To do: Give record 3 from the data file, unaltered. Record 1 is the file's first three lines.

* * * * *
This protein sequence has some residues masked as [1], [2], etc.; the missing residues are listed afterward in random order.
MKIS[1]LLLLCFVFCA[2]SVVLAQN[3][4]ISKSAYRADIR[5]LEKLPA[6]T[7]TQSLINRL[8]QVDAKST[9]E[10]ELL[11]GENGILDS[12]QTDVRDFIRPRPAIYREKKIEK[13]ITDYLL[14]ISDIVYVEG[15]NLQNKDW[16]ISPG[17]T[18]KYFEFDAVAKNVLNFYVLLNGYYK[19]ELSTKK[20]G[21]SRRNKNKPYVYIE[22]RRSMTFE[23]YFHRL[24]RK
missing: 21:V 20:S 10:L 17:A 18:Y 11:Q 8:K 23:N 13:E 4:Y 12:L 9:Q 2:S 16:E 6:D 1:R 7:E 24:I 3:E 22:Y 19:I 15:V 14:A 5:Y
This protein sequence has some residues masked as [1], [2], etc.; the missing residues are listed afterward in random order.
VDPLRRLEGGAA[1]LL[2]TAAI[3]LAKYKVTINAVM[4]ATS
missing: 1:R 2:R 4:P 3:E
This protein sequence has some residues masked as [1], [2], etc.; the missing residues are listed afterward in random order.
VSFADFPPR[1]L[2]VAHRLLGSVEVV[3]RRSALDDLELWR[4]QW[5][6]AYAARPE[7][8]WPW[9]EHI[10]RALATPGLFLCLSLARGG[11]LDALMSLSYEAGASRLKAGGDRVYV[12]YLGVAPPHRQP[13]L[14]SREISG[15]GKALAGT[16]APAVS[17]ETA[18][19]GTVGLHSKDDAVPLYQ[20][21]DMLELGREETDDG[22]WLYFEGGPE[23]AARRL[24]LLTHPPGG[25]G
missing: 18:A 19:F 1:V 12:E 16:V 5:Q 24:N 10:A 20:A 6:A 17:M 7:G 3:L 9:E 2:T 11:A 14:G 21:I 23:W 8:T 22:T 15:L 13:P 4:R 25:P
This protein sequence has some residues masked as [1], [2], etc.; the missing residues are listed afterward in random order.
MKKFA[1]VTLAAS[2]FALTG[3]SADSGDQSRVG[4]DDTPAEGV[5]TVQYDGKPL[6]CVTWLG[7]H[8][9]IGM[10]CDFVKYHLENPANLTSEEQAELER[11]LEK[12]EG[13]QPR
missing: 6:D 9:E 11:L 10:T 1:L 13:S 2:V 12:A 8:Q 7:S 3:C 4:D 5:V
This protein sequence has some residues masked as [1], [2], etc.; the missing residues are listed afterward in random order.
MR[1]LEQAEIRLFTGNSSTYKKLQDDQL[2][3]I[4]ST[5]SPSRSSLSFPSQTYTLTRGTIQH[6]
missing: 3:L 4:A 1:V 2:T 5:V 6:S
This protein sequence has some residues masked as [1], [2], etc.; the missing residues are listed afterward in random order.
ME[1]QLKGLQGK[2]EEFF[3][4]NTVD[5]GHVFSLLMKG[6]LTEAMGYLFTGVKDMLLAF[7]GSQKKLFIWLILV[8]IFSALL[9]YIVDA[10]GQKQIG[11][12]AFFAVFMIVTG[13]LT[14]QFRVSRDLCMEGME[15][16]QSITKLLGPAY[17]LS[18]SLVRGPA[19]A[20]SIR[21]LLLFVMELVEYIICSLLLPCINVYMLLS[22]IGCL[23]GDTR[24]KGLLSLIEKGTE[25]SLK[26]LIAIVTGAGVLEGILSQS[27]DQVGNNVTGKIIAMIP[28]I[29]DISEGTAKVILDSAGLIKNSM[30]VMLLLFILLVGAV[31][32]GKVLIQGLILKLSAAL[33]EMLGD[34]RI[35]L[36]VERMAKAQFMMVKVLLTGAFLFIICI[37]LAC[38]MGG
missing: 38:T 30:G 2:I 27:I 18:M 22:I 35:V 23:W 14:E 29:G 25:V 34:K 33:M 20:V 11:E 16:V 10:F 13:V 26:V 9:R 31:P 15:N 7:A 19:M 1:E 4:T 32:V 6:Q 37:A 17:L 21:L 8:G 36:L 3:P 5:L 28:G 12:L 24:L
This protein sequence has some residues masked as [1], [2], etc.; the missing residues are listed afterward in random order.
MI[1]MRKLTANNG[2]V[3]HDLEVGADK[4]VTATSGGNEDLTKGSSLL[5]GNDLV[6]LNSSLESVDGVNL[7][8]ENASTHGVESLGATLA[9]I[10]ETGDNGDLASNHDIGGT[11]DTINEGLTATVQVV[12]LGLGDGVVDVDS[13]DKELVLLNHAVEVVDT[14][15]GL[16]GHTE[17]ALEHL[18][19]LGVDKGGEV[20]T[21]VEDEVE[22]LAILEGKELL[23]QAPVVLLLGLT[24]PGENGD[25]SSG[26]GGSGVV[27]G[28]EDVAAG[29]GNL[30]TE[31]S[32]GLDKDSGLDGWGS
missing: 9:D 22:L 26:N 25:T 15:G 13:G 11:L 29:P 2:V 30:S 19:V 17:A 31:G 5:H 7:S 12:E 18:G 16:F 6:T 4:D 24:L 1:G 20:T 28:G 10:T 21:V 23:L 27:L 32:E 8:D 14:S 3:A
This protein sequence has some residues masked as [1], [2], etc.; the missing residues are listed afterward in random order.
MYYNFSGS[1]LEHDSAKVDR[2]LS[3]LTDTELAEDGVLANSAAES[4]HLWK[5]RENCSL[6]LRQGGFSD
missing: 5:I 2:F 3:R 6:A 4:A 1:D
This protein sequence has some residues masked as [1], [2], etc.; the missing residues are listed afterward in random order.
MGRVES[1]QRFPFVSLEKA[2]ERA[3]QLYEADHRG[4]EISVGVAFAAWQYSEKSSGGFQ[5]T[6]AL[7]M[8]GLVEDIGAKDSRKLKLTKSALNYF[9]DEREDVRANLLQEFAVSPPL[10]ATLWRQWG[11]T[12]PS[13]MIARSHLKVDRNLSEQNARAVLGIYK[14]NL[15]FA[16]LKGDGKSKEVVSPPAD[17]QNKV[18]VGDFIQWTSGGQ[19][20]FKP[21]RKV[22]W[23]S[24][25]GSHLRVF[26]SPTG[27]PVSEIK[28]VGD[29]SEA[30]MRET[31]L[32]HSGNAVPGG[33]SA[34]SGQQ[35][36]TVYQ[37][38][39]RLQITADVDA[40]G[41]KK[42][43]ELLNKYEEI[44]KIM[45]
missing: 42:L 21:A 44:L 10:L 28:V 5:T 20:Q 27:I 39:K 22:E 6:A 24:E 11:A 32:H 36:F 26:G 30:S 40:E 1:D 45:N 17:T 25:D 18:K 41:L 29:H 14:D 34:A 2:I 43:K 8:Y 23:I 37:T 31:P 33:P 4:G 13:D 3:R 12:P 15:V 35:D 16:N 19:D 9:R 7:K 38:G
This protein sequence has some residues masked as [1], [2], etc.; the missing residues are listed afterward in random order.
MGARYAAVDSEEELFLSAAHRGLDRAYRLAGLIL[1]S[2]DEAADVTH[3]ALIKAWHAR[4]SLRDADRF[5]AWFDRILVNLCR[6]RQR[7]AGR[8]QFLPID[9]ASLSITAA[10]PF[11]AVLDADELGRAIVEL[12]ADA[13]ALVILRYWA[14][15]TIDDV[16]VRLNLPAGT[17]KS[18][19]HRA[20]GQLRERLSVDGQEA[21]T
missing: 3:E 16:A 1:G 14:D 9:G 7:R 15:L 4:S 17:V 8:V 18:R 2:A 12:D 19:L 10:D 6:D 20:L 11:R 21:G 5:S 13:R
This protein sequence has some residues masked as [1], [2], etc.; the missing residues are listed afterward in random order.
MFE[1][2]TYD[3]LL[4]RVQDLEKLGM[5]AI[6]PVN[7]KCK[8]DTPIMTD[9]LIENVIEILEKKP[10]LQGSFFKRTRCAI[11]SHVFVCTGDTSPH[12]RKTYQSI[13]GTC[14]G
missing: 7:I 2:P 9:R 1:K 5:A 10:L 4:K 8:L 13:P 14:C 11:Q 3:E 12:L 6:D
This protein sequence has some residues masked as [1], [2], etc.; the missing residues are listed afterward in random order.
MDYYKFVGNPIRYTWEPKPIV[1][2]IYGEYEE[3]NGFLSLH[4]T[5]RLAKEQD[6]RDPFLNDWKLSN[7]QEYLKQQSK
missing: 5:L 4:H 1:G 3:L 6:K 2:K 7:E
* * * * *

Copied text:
This protein sequence has some residues masked as [1], [2], etc.; the missing residues are listed afterward in random order.
VSFADFPPR[1]L[2]VAHRLLGSVEVV[3]RRSALDDLELWR[4]QW[5][6]AYAARPE[7][8]WPW[9]EHI[10]RALATPGLFLCLSLARGG[11]LDALMSLSYEAGASRLKAGGDRVYV[12]YLGVAPPHRQP[13]L[14]SREISG[15]GKALAGT[16]APAVS[17]ETA[18][19]GTVGLHSKDDAVPLYQ[20][21]DMLELGREETDDG[22]WLYFEGGPE[23]AARRL[24]LLTHPPGG[25]G
missing: 18:A 19:F 1:V 12:E 16:V 5:Q 24:N 10:A 20:A 6:A 17:M 7:G 3:L 9:E 2:T 11:A 14:G 21:I 23:W 8:T 22:T 15:L 13:P 4:R 25:P